Peter Faris writes:|
Mar 03, 2009 12:00AM |EMAIL|PRINT
From: Peter Faris QC
Sent: Monday, 2 March 2009
To: Jonathan Green
Subject: FW: How to deal with hate comments on a blog
I remind you of what I wrote five months ago (below). In the light of today’s comments by you about Andrew Bolt, I wihdraw my objection to publication. I suggest that you consider it for tomorrow with an explanatory note as to its history.
From: Peter Faris QC
Sent: Tuesday, 7 October 2008
To: ‘Jonathan Green’
Subject: How to deal with hate comments on a blog
I have changed my mind — I do not think is “useful” for me to do a Crikey blog. This change of mind is propelled by the comments on the Crikey pages in response to my Henson piece.
The two or three serious, on-topic comments are swamped by a deluge of personal abuse. A good number of the comments are hate comments.
I am as thick-skinned as the next commentator, probably more so, but there is no point in having dialogue with people who have a visceral hatred for you personally. The dialogue necessarily goes nowhere.
I am a long-time blogger. I have been through all this before. That is why I have shut down the comments on my personal blog. People can read it or not — if they don’t like it, too bad.
Crikey’s venture into online comments whether from published articles (like mine) or from actual blogs will raise these issues.
As I say, I am not being sensitive to the hate comments — it’s just that by inviting or allowing such comments the debate gets nowhere. I would be very happy for a comment which attacks my argument and demonstrates that I am wrong. Healthy debate is important. The problem with hate comments is that they are neither healthy nor a debate.
Whilst I don’t care, Crikey will find that some contributors will not want to expose themselves to this sort of hate and abuse by writing for Crikey. And if they do, they might sue Crikey for publishing defamatory comments.
There are no satisfactory solutions. I went through all of this on my blog some years ago.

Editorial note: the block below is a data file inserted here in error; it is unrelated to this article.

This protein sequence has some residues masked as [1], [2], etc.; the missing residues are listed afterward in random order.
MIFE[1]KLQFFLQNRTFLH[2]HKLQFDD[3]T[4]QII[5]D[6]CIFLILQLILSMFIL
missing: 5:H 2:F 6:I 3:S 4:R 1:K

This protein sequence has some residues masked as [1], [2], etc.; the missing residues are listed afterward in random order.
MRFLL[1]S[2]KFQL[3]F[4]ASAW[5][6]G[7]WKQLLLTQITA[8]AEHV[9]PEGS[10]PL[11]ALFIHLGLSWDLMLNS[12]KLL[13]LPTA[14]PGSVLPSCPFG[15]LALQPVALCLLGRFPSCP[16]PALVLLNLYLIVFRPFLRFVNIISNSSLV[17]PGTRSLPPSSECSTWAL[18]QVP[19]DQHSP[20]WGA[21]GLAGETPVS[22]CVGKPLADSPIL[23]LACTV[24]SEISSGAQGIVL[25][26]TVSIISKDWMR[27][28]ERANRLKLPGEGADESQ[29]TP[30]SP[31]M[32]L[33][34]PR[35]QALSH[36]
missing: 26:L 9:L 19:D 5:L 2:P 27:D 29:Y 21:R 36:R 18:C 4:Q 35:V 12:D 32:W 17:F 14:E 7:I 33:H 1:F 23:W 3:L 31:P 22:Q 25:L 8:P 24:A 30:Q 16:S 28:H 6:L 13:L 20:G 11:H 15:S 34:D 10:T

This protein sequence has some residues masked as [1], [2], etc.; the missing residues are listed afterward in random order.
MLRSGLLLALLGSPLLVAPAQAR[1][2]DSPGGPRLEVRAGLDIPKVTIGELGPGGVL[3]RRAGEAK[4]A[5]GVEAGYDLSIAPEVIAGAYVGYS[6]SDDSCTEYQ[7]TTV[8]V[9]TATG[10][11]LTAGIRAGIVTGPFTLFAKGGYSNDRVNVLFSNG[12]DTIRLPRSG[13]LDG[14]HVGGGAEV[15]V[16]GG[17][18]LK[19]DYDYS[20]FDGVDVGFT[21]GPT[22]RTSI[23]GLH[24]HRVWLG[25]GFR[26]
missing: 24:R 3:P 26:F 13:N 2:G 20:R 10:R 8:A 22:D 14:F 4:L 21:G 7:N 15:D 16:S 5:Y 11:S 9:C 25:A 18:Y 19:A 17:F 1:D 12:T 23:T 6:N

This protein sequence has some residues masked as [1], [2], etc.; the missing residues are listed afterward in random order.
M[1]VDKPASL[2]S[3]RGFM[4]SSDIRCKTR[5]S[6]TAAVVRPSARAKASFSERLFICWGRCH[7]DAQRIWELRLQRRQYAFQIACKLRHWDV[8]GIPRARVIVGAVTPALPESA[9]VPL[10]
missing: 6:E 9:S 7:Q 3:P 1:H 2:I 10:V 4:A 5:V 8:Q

The possible solutions are these:
1. Some form of censorship. I imagine any form of censorship is completely unacceptable to Crikey. But let us pause and think about that. Crikey will be sued if it permits publication of defamatory comments (which most of these hate comments are, one way and another). If you don’t believe me, talk to your lawyers.
So for a start, you must censor defamation. Racial and religious vilification is a criminal offence in Victoria so you must censor that. So now we are driven to the point that all comments must be reviewed simply to protect Crikey from criminal or civil action. The next question is: at what stage does this review take place? At the moment the comments appear immediately. One alternative is to set up the blog so that all comments have to be approved before they can appear. This is done be the comments coming to Crikey as an email and a designated person approves them.
Alternatively, Crikey can publish Rules as to acceptable comments and the website can be constantly monitored for breaches, with offending comments removed. So, if you are forced into some form of censorship, how much further can or should you go? What about hate comments? What about offensive comments? What about comments that are off-topic? What about comments that are simply abusive and do not contribute to the debate?
Believe me, if you want to run a website that is open for comments you will have to consider all these things at some stage. Every person who runs a blog is faced with the same decisions.
2. Some form of personal responsibility by the comment maker tends to discourage hate comments. Anonymous comments should not be permitted. Anonymity attracts this problem. All commentators should have to register in their correct names with a valid email address - preferably the name and email address would be that used for the subscription service of Crikey. These would be published along with the comment. The writer of the piece (like me) puts their name to it. Comments should be the same.
The irony here is that Crikey’s web pages will become a victim of its own Left wing culture: the free-wheeling, no-censorship, anything-goes approach is fine as far as it goes. But it will go too far.
In the end, I think the great value of Crikey (and the reason why I write for it) is that it provides a courageous alternative to the mainstream media. Inevitably the Left will be attracted to it. But, at the moment, the Left sees themselves as owning Crikey and many object to any other voices (like mine).
Crikey, by publishing me, is simply providing the sort of balance we see elsewhere. Phillip Adams writes for The Australian and that woman whose name I cannot remember writes for the Herald Sun. Any serious publication must have space for the other POV. But that is not what the majority of Crikey. Some of them try to frighten away contributors they do not like by hate and bullyboy tactics (refer some of the comments about why does Crikey publish me).
So I think you have challenging times ahead with your web pages and good luck with it.